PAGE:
From substantival to functional vitalism and beyond, or from Stahlian animas to Canguilhemian attitudes

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Wolfe, Charles T.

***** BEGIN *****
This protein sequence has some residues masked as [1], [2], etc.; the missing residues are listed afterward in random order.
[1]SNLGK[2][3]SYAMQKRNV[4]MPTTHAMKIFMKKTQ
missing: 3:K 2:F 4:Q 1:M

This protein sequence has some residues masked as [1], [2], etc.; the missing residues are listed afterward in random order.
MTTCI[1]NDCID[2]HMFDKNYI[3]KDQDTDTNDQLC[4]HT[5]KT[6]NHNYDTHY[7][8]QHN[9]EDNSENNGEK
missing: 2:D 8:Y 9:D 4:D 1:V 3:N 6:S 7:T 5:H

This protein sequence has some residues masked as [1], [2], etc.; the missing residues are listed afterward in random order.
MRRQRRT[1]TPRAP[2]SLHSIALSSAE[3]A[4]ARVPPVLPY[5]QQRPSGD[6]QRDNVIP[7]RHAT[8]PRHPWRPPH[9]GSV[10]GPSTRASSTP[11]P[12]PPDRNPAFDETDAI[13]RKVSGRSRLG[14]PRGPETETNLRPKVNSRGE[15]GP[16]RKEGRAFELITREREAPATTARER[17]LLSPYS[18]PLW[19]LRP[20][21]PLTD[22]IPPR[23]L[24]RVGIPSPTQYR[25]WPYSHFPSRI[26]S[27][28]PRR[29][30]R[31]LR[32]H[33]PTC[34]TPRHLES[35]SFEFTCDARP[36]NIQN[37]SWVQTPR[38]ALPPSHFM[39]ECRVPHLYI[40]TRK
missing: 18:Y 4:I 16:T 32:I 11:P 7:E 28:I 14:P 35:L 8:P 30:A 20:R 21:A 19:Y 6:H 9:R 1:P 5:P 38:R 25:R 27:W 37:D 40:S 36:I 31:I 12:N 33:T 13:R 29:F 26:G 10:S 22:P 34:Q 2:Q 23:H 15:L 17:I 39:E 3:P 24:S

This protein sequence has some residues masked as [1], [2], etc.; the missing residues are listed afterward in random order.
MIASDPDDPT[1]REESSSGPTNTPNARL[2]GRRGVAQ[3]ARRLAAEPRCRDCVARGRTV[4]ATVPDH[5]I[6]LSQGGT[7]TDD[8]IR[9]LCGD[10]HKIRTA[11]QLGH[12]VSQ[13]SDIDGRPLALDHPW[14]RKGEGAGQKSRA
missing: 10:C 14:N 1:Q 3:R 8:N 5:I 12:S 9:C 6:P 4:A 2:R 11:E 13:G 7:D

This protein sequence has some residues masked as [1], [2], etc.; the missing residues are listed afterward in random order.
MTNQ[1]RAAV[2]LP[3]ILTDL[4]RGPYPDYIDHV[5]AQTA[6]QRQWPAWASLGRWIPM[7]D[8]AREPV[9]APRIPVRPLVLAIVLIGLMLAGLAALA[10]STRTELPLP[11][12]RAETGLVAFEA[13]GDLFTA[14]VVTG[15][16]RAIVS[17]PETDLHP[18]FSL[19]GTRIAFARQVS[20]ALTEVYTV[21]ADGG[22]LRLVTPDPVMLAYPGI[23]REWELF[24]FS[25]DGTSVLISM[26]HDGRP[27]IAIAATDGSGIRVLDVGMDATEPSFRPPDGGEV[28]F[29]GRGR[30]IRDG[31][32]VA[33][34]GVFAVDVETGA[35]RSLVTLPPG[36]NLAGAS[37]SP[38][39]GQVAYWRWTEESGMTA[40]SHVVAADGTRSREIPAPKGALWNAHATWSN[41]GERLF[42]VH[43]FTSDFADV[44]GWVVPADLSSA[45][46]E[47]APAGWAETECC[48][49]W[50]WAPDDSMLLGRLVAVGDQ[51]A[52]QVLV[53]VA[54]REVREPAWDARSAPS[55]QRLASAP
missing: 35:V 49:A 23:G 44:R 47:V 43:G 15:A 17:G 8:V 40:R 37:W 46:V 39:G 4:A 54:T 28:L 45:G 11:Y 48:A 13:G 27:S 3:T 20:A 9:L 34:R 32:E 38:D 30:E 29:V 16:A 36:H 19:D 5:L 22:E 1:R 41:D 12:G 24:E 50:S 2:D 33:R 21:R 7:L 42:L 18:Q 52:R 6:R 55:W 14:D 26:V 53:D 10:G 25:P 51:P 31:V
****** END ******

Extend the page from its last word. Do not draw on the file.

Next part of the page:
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I distinguish between what I call ‘substantival’ and ‘functional’ forms of vitalism in the eighteenth century. Substantival vitalism presupposes the existence of something like a (substantive) vital force which either plays a causal role in the natural world as studied by scientific means, or remains a kind of hovering, extra-causal entity. Functional vitalism tends to operate ‘post facto’, from the existence of living bodies to the desire to find explanatory models that will do justice to their uniquely ‘vital’ properties in a way that fully mechanistic (Cartesian, Boerhaavian etc.) models cannot. I discuss some representative figures of the Montpellier school (Bordeu, Ménuret, Fouquet) as being functional rather than substantival vitalists. Time allowing, I will make an additional point regarding the reprisal of vitalism(s) in ‘late modernity’, as some call it; from Hans Driesch to Georges Canguilhem. I suggest that in addition to the substantival and functional varieties, we then encounter a third species of vitalism, which I term ‘attitudinal’, as it argues for vitalism as a kind of attitude.